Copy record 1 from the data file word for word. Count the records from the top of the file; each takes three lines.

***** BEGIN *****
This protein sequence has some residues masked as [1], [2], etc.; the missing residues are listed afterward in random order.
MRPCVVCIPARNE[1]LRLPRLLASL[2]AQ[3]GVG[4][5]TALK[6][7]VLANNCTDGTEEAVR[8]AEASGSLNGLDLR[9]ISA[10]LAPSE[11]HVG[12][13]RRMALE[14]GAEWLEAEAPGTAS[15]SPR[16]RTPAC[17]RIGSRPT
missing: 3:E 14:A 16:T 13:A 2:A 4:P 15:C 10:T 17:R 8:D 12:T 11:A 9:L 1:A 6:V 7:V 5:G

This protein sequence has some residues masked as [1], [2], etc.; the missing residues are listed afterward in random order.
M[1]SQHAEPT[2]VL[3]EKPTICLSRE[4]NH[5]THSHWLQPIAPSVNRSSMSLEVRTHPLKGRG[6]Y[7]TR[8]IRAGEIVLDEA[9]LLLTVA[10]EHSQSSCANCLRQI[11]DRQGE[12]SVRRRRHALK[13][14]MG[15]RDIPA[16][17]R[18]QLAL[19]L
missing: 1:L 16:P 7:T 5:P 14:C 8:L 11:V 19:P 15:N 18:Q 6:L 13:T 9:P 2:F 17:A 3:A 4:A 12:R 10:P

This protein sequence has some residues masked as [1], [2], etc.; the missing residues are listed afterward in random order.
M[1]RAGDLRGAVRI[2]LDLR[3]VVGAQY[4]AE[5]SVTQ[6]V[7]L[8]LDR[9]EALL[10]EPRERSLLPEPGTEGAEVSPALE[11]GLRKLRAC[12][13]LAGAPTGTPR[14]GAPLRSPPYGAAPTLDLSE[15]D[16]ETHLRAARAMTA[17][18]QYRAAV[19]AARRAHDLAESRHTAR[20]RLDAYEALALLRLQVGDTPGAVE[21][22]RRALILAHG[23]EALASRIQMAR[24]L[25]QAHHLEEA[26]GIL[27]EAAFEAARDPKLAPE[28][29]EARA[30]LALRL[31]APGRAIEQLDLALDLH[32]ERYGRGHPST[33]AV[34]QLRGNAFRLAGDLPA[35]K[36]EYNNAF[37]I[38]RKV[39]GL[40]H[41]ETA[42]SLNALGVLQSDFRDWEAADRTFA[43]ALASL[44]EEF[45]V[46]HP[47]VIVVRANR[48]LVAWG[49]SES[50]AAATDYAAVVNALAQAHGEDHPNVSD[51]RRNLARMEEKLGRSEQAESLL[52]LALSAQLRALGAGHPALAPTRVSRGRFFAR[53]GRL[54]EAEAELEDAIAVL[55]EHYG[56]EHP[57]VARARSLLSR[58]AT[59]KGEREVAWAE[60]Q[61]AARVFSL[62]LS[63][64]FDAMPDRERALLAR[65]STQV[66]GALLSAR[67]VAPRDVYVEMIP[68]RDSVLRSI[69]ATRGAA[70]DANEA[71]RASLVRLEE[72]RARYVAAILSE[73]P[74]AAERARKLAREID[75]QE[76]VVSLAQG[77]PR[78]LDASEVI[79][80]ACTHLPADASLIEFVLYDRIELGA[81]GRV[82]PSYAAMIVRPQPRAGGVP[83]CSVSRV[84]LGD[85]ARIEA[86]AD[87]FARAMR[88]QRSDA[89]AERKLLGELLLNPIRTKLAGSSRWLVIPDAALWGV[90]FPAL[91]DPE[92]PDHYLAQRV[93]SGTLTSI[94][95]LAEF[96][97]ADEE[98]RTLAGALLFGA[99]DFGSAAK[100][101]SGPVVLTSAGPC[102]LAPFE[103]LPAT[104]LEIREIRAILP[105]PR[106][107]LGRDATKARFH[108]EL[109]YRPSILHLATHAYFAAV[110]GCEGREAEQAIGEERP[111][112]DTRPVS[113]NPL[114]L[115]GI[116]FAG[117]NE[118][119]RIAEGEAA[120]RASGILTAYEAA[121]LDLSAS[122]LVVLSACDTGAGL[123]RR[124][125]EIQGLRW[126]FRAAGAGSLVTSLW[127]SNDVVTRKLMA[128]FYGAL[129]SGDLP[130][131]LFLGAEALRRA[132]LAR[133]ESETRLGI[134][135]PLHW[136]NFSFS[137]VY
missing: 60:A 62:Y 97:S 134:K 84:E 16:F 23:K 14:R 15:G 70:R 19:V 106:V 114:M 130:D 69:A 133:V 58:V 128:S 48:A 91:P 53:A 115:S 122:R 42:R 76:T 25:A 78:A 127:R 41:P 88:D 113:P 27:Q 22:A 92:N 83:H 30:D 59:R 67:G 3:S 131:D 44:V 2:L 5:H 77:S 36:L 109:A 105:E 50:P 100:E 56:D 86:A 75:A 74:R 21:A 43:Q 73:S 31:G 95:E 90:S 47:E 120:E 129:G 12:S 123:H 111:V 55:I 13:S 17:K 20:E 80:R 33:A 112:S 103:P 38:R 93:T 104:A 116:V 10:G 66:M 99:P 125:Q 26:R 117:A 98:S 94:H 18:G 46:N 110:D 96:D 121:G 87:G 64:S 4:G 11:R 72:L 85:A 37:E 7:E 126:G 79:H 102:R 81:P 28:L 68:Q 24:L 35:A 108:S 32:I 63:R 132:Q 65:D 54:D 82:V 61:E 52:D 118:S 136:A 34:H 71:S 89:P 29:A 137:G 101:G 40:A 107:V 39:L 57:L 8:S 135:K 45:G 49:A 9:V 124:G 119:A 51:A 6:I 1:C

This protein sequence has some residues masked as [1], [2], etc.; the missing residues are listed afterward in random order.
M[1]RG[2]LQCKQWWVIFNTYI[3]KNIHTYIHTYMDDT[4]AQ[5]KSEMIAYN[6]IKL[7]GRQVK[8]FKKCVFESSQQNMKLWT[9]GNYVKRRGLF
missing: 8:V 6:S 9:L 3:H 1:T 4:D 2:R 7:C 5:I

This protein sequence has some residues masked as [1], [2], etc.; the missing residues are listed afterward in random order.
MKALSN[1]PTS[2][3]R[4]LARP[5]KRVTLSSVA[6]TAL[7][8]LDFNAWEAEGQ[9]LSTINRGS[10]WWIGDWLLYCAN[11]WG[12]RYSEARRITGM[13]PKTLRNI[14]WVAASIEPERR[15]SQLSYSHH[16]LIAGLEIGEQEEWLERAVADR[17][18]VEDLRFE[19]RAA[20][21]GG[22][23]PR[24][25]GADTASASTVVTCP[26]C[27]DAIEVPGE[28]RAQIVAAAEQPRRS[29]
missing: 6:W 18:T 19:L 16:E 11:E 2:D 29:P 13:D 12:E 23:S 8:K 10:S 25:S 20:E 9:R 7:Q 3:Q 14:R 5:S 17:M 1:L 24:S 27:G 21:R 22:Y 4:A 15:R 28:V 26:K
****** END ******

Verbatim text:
This protein sequence has some residues masked as [1], [2], etc.; the missing residues are listed afterward in random order.
MRPCVVCIPARNE[1]LRLPRLLASL[2]AQ[3]GVG[4][5]TALK[6][7]VLANNCTDGTEEAVR[8]AEASGSLNGLDLR[9]ISA[10]LAPSE[11]HVG[12][13]RRMALE[14]GAEWLEAEAPGTAS[15]SPR[16]RTPAC[17]RIGSRPT
missing: 3:E 14:A 16:T 13:A 2:A 4:P 15:C 10:T 17:R 8:D 12:T 11:A 9:L 1:A 6:V 7:V 5:G